Strength Training as Important for Overall Health as Aerobic Exercise
The World Health Organization (WHO) recommends 150 minutes of aerobic exercise and two days of strength training per week, but many physician recommendations focus mainly on aerobic activity. A recent study suggests that strength training may be as important for health, and for all cause mortality, as aerobic exercise.
Participants in the study included 80,306 people who took part in the Health Survey for England and the Scottish Health Survey. All of the participants were cancer and cardiovascular disease-free at the onset of the study. Participants who passed away within the first two years were excluded in order to weed out preexisting conditions. The study was observational and the researchers took age, sex, health status, lifestyle behaviors, and education level into account.
After examining the data, the researchers found that performing any strength training was associated with a 23% reduction in all-cause mortality and a 31% reduction in cancer mortality. Bodyweight exercises were as effective as weight training in the gym. They also found that adherence to the WHO’s strength training guidelines were associated with reductions in cancer-related death, but adherence to the WHO’s aerobic exercise guidelines was not. In addition, combining the two had a greater effect on mortality than aerobic exercise alone. No association was found between strength training and death from cardiovascular disease.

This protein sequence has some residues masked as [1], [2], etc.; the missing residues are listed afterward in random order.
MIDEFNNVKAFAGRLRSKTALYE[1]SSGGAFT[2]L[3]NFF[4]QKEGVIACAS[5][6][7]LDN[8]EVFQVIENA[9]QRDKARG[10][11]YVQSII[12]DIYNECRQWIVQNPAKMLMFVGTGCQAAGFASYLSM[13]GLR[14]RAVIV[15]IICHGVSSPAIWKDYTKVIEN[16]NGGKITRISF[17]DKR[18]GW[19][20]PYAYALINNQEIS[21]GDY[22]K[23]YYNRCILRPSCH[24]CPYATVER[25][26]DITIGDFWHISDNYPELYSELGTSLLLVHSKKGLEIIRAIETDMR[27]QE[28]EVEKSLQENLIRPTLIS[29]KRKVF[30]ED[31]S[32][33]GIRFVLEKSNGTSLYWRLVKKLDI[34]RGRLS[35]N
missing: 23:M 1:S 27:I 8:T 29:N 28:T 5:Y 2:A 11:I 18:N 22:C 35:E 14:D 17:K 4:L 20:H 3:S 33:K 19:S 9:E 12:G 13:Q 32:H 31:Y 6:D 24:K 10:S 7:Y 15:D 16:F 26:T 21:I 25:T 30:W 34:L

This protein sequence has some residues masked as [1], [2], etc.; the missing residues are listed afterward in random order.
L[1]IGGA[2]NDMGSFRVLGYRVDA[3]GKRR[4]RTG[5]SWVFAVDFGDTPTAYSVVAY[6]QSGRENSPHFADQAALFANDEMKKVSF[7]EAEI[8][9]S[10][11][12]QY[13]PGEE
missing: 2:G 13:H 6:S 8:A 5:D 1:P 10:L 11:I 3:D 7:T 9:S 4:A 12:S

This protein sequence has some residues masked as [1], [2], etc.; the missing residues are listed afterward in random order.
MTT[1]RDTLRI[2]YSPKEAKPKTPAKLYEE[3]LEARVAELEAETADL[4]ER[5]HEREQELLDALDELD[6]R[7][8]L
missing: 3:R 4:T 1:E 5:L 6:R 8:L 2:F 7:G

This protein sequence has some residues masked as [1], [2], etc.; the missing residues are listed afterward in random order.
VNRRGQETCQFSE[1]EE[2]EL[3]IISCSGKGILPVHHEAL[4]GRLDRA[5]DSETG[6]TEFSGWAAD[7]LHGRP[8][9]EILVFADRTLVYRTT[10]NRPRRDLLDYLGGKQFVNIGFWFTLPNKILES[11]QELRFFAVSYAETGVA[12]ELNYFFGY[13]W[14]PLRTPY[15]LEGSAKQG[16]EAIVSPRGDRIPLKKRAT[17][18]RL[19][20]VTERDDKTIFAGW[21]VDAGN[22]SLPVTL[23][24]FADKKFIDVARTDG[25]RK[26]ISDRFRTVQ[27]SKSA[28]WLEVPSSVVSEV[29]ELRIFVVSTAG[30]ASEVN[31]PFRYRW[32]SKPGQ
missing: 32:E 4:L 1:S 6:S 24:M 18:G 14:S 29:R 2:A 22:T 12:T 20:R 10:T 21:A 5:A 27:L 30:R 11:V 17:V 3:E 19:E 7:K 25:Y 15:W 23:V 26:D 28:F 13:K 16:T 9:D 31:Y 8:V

Researchers from the University of Sydney conducted the study. It was published on October 31, 2017, in the American Journal of Epidemiology.
Regular exercise is one of the best things you can do for your health. Previous clinical studies suggest that even moderate exercise may help with blood sugar control, body weight reduction, improved heart health, improved respiratory health and reduced risk of dying prematurely.